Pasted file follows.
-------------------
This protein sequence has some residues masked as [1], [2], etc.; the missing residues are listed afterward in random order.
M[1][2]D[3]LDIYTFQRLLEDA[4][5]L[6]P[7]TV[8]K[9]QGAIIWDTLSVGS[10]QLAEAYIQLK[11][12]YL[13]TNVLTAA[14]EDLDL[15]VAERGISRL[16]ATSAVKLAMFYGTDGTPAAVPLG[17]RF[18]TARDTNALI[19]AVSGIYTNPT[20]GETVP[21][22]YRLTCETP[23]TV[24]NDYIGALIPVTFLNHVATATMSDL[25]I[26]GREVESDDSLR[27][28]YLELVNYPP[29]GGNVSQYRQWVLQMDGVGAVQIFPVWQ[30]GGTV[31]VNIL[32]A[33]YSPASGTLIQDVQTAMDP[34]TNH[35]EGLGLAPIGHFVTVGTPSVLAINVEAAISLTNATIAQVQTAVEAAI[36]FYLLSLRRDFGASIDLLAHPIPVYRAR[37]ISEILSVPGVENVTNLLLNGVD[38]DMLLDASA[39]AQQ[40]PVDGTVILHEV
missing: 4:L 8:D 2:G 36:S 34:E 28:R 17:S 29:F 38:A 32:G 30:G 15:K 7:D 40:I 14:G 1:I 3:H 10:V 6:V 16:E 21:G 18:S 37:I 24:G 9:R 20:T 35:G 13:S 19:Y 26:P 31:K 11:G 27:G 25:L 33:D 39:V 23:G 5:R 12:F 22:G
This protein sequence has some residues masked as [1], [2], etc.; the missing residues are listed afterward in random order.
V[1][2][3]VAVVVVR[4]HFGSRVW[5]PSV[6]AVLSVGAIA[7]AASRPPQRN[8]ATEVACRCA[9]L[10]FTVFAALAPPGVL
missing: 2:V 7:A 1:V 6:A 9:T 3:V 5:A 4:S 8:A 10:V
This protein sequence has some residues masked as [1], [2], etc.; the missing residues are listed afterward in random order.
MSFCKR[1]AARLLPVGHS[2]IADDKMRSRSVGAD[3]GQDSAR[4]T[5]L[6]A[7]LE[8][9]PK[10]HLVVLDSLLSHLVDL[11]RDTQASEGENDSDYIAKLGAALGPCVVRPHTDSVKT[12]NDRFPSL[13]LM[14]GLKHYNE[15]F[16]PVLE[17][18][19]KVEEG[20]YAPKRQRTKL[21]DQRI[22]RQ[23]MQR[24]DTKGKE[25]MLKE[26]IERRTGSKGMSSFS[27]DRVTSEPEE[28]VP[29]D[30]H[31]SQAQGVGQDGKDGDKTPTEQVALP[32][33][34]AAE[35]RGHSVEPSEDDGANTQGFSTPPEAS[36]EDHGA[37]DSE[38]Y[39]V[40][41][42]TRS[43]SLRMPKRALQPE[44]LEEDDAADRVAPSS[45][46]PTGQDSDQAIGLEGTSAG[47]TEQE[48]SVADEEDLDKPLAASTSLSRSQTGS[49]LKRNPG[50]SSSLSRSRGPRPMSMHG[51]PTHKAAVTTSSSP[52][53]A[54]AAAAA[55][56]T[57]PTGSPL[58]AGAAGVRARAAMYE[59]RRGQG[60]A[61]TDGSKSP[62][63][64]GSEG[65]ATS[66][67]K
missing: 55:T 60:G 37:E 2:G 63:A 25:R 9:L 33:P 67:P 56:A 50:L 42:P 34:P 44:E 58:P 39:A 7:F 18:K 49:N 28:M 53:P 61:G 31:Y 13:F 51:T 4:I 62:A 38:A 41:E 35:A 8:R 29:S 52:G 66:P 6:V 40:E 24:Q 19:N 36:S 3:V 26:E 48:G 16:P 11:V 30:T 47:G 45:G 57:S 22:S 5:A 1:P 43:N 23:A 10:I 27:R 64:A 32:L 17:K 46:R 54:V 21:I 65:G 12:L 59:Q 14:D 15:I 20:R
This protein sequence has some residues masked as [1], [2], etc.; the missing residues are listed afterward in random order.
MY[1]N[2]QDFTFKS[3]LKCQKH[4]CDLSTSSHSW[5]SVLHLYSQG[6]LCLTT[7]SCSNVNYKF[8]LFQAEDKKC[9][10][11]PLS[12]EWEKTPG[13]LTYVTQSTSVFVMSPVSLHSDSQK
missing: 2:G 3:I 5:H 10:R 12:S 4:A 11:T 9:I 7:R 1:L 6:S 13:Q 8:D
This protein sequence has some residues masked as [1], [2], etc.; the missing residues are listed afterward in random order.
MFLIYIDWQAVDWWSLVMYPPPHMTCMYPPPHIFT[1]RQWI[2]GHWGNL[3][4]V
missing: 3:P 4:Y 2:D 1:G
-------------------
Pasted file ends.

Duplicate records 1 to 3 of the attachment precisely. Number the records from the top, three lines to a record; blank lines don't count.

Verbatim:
This protein sequence has some residues masked as [1], [2], etc.; the missing residues are listed afterward in random order.
M[1][2]D[3]LDIYTFQRLLEDA[4][5]L[6]P[7]TV[8]K[9]QGAIIWDTLSVGS[10]QLAEAYIQLK[11][12]YL[13]TNVLTAA[14]EDLDL[15]VAERGISRL[16]ATSAVKLAMFYGTDGTPAAVPLG[17]RF[18]TARDTNALI[19]AVSGIYTNPT[20]GETVP[21][22]YRLTCETP[23]TV[24]NDYIGALIPVTFLNHVATATMSDL[25]I[26]GREVESDDSLR[27][28]YLELVNYPP[29]GGNVSQYRQWVLQMDGVGAVQIFPVWQ[30]GGTV[31]VNIL[32]A[33]YSPASGTLIQDVQTAMDP[34]TNH[35]EGLGLAPIGHFVTVGTPSVLAINVEAAISLTNATIAQVQTAVEAAI[36]FYLLSLRRDFGASIDLLAHPIPVYRAR[37]ISEILSVPGVENVTNLLLNGVD[38]DMLLDASA[39]AQQ[40]PVDGTVILHEV
missing: 4:L 8:D 2:G 36:S 34:E 28:R 17:S 29:F 38:A 32:G 30:G 15:K 7:D 40:I 14:G 1:I 3:H 10:V 6:V 16:E 21:G 18:S 37:I 24:G 9:R 20:T 35:G 13:S 19:Y 26:P 31:K 11:G 27:G 25:L 33:D 39:V 23:G 5:R 12:F 22:G
This protein sequence has some residues masked as [1], [2], etc.; the missing residues are listed afterward in random order.
V[1][2][3]VAVVVVR[4]HFGSRVW[5]PSV[6]AVLSVGAIA[7]AASRPPQRN[8]ATEVACRCA[9]L[10]FTVFAALAPPGVL
missing: 2:V 7:A 1:V 6:A 9:T 3:V 5:A 4:S 8:A 10:V
This protein sequence has some residues masked as [1], [2], etc.; the missing residues are listed afterward in random order.
MSFCKR[1]AARLLPVGHS[2]IADDKMRSRSVGAD[3]GQDSAR[4]T[5]L[6]A[7]LE[8][9]PK[10]HLVVLDSLLSHLVDL[11]RDTQASEGENDSDYIAKLGAALGPCVVRPHTDSVKT[12]NDRFPSL[13]LM[14]GLKHYNE[15]F[16]PVLE[17][18][19]KVEEG[20]YAPKRQRTKL[21]DQRI[22]RQ[23]MQR[24]DTKGKE[25]MLKE[26]IERRTGSKGMSSFS[27]DRVTSEPEE[28]VP[29]D[30]H[31]SQAQGVGQDGKDGDKTPTEQVALP[32][33][34]AAE[35]RGHSVEPSEDDGANTQGFSTPPEAS[36]EDHGA[37]DSE[38]Y[39]V[40][41][42]TRS[43]SLRMPKRALQPE[44]LEEDDAADRVAPSS[45][46]PTGQDSDQAIGLEGTSAG[47]TEQE[48]SVADEEDLDKPLAASTSLSRSQTGS[49]LKRNPG[50]SSSLSRSRGPRPMSMHG[51]PTHKAAVTTSSSP[52][53]A[54]AAAAA[55][56]T[57]PTGSPL[58]AGAAGVRARAAMYE[59]RRGQG[60]A[61]TDGSKSP[62][63][64]GSEG[65]ATS[66][67]K
missing: 55:T 60:G 37:E 2:G 63:A 25:R 9:L 33:P 67:P 56:A 50:L 42:P 34:P 44:E 58:P 39:A 7:F 18:K 49:N 28:M 53:P 61:G 31:Y 13:F 51:T 4:I 62:A 38:A 41:E 35:A 8:R 29:S 52:G 66:P 6:V 40:E 24:Q 19:N 36:S 3:V 26:E 48:G 16:P 11:V 30:T 47:G 45:G 57:S 22:S 5:A 1:P 43:N 23:A 10:I 27:R 64:A 32:L 17:K 46:R 54:V 21:I 65:G 12:L 59:Q 14:D 15:I 20:R